Additionally, debris can clog the tank’s discharge pipe, prompting the pump to operate unceasingly without necessarily emptying the macerator tank. In bathrooms where the user employs the upflush toilet to drain other bathroom accessories, you can tell that the tank is clogged when wastewater emerges from the drains.

Soaking clogged toilet
Soaking clogged toilet


Feasible solutions to the clogging problem are dependent on the cause of the blockage. The solutions may include:

  • You can purchase an upflush unit that includes a grader in the macerator. Essentially, the grader is equipped to shred hard items that may accidentally clog up your toilet system.
  • If the toilet flushes repeatedly, the best solution is to unplug the toilet unit, lift the lid of the macerator tank and manually remove the foreign objects with tongs or pliers. If the foreign debris is in the pump, you have to remove the pump entirely for inspection and servicing.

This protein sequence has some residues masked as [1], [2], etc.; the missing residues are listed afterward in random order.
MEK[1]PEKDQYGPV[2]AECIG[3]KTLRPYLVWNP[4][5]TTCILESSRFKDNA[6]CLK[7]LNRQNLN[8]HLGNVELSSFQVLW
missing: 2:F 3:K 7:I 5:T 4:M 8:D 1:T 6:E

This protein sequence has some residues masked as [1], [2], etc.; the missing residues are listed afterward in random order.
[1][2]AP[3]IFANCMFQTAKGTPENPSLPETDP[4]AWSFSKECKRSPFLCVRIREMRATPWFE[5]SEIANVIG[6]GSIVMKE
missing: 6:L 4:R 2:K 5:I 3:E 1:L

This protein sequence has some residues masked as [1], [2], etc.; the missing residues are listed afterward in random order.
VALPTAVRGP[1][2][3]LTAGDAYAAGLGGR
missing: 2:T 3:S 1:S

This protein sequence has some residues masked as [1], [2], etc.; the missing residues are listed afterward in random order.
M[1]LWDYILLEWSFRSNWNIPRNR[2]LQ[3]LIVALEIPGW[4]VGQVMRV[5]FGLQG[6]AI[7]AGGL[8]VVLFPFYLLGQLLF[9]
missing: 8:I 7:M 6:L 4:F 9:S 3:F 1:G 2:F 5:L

• If the debris is stuck in the tank’s discharge pipe, it is advisable to seek the services of a plumber. Notably, significantly low temperatures can also cause blockage in the tank’s discharge pipe. In such instances, you should wait for daily temperatures to rise.
  • Lastly, you should check if the toilet’s power outlet has tripped if the pump suddenly stops functioning and wastewater flows back out of your bathroom drains.

Excessive Vibration and Noise

Violent vibration and noise is a problem that is common in upflush toilets. Notably, the problem is caused by disintegrable foreign debris that impedes the macerator blade’s rotation.


First, you should cut off the pump’s power supply by unplugging the power cable. Next, you should remove the lid of the macerator tank and take a look. After examining the macerator, clear it if it is blocked. In essence, you should use thin-nosed pliers to turn the macerator blade counterclockwise and remove the foreign object in the process.

The Macerator Pump Keeps Firing at Random Intervals

As the owner of an upflush toilet, you might encounter a problem where the macerator pump keeps starting at random intervals. It is worth noting that a faulty power supply system or micro-switch is often the root cause of this problem. More specifically, the round rubber membrane responsible for activating the switch could be dysfunctional.  When the membrane suffers damage, waste enters the micro-switch and interferes with its normal functioning.